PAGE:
One of the best games of 2019, Metro Exodus is one of the best-looking games around, too. The latest version of the 4A Engine provides incredibly luscious, ultra-detailed visuals, with one of the most stunning real-time ray tracing implementations released yet. We test in DirectX 12 mode with ray tracing, Hairworks, and DLSS disabled for our basic benchmarks.
Strange Brigade is a cooperative third-person shooter where a team of adventurers blasts through hordes of mythological enemies. It’s a technological showcase, built around the next-gen Vulkan and DirectX 12 technologies and infused with features like HDR support and the ability to toggle asynchronous compute on and off. It uses Rebellion’s custom Azure engine. We test using the Vulkan renderer, which is faster than DX12.
Total War: Troy
The latest game in the popular Total War saga, Troy was given away free for its first 24 hours on the Epic Games Store, moving over 7.5 million copies before it went on proper sale. Total War: Troy is built using a modified version of the Total War: Warhammer 2 engine, and this DX11 title looks stunning for a turn-based strategy game.
Shadow of the Tomb Raider
Shadow of the Tomb Raider concludes the reboot trilogy, and it’s utterly gorgeous. Square Enix optimized this game for DX12, and recommends DX11 only if you’re using older hardware or Windows 7, so we test with DX12. Shadow of the Tomb Raider uses an enhanced version of the Foundation engine that also powered Rise of the Tomb Raider and includes optional real-time ray tracing and DLSS features.
This DX11 game that isn’t really a visual barn-burner like the (somewhat wonky) Red Dead Redemption 2, but still tops the Steam charts day in and day out, so we deem it more worthy of testing. RDR2 will melt your graphics card, sure, but GTA V remains so popular years after launch that upgraded versions of it will be available on the next-generation consoles. That’s staying power.
We test Grand Theft Auto V with all options turned to Very High, all Advanced Graphics options except extended shadows enabled, and FXAA. GTA V runs on the RAGE engine and has received substantial updates since its initial launch.
Rainbow Six Siege
Like GTA V, Ubisoft’s Rainbow Six Siege still dominates the Steam charts years after its launch, and it’ll be getting a visual upgrade for the next-gen consoles. The developers have poured a ton of work into the game’s AnvilNext engine over the years, eventually rolling out a Vulkan version of the game that we use to test. By default, the game lowers the render scaling to increase frame rates, but we set it to 100 percent to benchmark native rendering performance on graphics cards. Even still, frame rates soar.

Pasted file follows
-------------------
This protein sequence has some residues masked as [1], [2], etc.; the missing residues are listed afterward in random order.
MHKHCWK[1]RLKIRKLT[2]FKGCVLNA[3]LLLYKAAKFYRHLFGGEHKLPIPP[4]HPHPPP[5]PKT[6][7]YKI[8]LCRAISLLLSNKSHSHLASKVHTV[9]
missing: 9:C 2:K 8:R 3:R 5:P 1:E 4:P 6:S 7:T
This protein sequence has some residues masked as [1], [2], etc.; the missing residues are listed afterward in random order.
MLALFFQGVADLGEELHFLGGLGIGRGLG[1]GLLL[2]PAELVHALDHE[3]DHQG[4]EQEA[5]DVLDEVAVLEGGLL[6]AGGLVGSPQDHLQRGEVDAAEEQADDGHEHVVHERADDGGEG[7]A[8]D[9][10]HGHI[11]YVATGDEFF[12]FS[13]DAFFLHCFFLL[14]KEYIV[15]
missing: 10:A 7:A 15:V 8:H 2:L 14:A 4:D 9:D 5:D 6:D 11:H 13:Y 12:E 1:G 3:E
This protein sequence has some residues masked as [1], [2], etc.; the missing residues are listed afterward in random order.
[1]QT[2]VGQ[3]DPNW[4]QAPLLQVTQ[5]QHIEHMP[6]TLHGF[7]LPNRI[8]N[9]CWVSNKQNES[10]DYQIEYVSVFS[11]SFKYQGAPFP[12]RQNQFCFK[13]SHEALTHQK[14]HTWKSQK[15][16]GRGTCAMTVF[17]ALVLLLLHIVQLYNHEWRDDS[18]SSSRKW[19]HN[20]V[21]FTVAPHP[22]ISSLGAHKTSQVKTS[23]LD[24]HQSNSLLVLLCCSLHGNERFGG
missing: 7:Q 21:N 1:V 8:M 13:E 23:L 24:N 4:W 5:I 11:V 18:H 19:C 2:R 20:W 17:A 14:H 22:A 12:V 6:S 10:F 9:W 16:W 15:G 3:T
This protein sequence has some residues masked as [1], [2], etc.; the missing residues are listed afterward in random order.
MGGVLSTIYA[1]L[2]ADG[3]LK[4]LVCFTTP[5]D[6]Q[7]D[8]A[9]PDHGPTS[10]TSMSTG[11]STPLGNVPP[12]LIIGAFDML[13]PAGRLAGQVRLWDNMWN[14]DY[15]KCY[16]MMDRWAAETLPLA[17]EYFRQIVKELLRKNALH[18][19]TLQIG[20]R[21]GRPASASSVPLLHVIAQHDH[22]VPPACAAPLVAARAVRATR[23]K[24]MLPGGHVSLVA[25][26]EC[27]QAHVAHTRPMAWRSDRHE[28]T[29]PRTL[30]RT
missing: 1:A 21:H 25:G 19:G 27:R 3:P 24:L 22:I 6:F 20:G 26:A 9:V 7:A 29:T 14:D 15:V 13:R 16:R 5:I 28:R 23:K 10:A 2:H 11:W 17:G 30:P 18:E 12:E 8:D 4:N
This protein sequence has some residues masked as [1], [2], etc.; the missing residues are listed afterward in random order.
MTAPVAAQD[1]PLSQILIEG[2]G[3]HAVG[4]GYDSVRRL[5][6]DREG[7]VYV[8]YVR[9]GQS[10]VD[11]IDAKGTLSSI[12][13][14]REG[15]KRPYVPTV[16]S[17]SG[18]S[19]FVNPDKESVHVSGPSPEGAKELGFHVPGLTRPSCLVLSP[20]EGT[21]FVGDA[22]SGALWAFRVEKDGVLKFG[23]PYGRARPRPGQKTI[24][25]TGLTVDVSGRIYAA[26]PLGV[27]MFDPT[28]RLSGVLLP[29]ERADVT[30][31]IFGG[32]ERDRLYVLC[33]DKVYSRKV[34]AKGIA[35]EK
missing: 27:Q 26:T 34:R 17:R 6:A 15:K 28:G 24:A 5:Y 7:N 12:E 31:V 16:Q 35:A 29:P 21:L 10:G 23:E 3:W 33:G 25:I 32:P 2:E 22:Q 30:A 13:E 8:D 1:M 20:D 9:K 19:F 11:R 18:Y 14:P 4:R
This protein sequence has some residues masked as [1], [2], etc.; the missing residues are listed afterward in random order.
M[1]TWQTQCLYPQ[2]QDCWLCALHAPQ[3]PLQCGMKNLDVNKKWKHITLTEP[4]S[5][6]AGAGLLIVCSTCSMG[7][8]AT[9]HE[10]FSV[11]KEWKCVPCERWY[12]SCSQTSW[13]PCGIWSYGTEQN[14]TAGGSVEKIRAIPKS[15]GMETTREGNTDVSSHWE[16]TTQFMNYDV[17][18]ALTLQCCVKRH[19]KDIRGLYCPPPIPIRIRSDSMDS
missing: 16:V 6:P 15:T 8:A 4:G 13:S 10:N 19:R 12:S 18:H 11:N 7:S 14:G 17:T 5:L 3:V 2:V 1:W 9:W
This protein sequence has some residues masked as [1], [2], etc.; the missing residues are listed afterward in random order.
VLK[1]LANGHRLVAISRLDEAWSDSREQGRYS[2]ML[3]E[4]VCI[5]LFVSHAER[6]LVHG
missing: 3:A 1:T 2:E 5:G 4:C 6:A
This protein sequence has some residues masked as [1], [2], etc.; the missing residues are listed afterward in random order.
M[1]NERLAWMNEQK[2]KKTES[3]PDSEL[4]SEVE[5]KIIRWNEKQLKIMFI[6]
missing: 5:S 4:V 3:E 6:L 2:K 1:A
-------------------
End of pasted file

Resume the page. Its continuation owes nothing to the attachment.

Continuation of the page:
Final thoughts and analysis
After benchmarking the GeForce RTX 3080 Founders Edition at 3440×1440 in eight games, it winds up being roughly 50 to 70 percent faster than its direct predecessor, the GeForce RTX 2080. Nvidia’s new flagship also beats on the previous-gen $1,200 RTX 2080 Ti flagship by roughly 15 to 30 percent at ultrawide resolution, despite costing $500 less. The only exception is GTA V, but that’s because the GeForce RTX 3080 is so powerful it’s pushing the engine’s limits even at this lofty resolution. If you’re still using a GTX 1080, it’s a titanic upgrade.
Yep, the GeForce RTX 3080 absolutely flies at 3440×1440. Those leads are less than what the GeForce RTX 3080 accomplishes at pure 4K resolution, but lower margins of victory are to be expected at this resolution because it’s more prone to becoming somewhat CPU-bound. This is still a resounding win.
Testing the GeForce RTX 3080 at 3440×1440 also reopened my eyes to the majesty of a high-refresh rate ultrawide display. My primary monitor is a 4K, 144Hz G-Sync display and it’s absolutely glorious, but benchmarking on the Nixeus EDG34S just felt immersive in a way that you can’t get on a standard panel. The wide-reaching screen engulfs your field of view in a delightful way, and the gentle curve that Nixeus used on the EDG34S only magnifies the effect.
That said, testing at this resolution also showed some of the rough edges present with ultrawide gaming. We had to nix Borderlands 3 and F1 2020 from our testing suite because neither game played well with this panel. Borderlands supports several ultrawide resolutions, but not 3440×1440. F1 2020, meanwhile, ostensibly includes a 3440×1440 setting, but I couldn’t make it stick. Selecting it made the game default to a 4K “3840×2160 (Custom)” resolution instead. It looks like proper ultrawide in-game, but the actual performance wound up actually being worse than what we saw at proper 4K for some reason.
Ultrawide monitors are gaining in popularity, but support can still be iffy for the relatively niche resolution. We’re heartened that 80 percent of our benchmarking suite worked just fine on the Nixeus EDG34S, however, and you can’t get an experience like this on even the finest standard displays—or on other graphics cards. 3440×1440 rocks with the GeForce RTX 3080.
Check out our full Nvidia GeForce RTX 3080 Founders Edition review for exhaustive info on Nvidia’s new flagship, or our guide to 5 key things you need to know about the RTX 3080 if you don’t feel like sifting through endless graphs and technicalese. Give the $550 Nixeus EDG34S a serious look if you’re planning on upgrading to 144Hz 3440×1440 to go with it, but don’t want to spend more on your monitor than your graphics card. And finally, hit up the PC Gaming Wiki or the Widescreen Gaming Forum if you need help coaxing troublesome ultrawide games into working. They’re utterly invaluable resources.
Related Nvidia RTX 30-series stories: